In this first edition of our sports media podcast, Jeff Owens (WEIU-FM’s director) and I address coverage surrounding Colin Kaepernick, cite our favorite journalists and broadcasters and discuss other sports media news from the past week. In addition, we plan to interview professional sports media journalists and experts, to offer advice to younger journalists, and evaluate sports coverage. Who knows where else this will morph? Please, check it out.
Here’s information I presented at the College Media Association’s national convention in Philadelphia last week.
Establish beats. There is no logic in not having a sports beat system, only excuses and poor management. All beats have equally good stories. Assign one person as the primary coverage reporter for each sports team on campus. Other reporters can jump in and help by writing sidebars, compiling notebooks and filling in to write the mainbar when the main reporter is unavailable. Without a beat system, sportswriters are unfamiliar w/teams, can’t discern trends, and don’t earn players’ and coaches’ trust. Without a beat system, reporters are far less informed & don’t have established relationship with players/coach. As a result, stories = bland. So stop this nonsense of allowing multiple people to cover a single beat.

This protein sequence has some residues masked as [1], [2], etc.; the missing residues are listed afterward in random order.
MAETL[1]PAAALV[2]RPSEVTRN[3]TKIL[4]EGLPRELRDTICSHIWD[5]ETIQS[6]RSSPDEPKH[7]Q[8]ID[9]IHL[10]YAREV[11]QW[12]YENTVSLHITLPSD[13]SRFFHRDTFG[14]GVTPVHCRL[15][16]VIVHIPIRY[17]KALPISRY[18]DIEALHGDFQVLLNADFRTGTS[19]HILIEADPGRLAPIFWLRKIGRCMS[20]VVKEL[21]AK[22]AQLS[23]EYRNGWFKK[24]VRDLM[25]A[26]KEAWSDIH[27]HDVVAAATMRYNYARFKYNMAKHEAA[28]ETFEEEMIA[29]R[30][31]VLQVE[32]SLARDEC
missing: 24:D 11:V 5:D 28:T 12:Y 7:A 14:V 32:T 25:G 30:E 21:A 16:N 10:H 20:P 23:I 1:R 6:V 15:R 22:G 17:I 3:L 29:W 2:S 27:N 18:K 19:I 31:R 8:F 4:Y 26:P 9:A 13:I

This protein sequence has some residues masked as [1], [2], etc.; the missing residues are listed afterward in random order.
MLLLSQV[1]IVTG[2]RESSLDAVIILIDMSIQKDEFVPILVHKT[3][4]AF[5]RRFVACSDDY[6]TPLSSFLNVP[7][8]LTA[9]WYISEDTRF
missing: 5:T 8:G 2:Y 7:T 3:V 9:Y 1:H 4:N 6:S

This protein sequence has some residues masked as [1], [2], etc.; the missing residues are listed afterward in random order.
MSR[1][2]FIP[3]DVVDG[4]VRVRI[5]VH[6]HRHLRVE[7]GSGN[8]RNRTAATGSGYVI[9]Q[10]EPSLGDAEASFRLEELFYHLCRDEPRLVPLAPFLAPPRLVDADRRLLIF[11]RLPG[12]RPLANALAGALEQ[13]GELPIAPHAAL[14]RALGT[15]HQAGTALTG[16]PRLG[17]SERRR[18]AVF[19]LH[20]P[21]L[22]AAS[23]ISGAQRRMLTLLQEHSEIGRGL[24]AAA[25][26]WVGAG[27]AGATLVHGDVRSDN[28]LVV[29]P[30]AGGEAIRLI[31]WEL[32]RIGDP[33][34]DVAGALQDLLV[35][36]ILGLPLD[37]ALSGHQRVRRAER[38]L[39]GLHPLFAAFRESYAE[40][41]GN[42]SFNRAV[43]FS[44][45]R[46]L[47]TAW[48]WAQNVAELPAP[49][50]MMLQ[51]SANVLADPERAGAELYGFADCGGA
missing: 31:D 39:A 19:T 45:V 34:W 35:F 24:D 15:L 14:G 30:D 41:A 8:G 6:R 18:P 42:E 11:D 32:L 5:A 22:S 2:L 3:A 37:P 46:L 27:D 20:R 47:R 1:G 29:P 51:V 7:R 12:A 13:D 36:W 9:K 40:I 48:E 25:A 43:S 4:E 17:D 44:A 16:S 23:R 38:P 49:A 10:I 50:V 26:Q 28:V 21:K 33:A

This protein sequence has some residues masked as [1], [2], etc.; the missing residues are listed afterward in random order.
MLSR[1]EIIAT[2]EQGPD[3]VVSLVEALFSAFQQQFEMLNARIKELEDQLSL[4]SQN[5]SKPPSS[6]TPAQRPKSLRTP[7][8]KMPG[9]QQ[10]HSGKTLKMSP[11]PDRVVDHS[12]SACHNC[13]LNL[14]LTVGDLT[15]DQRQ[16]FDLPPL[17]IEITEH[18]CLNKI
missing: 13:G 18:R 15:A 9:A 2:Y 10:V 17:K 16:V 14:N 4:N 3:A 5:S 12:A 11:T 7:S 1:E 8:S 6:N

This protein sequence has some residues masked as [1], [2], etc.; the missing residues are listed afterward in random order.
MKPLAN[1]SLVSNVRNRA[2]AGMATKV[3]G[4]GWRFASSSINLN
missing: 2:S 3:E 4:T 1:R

So what are you doing to create ‘the‘ place where fans turn for sports news on your campus? Or do you feel cocky, believing no other media can beat you for sports coverage? But does that include your own sports information department, which is probably cranking out copy, developing resources, and posting links all over its Web site?
Yeah, but that’s not journalism right? Think fans care? Really?
It’s difficult to predict the future, but we can certainly discern the present: Change is rampant in sports media. Game coverage, for example, has changed dramatically during the past several years and athletes now regularly bypass sports reporters through social media. So, as educators, we should also adapt to properly prepare the next generation of journalists.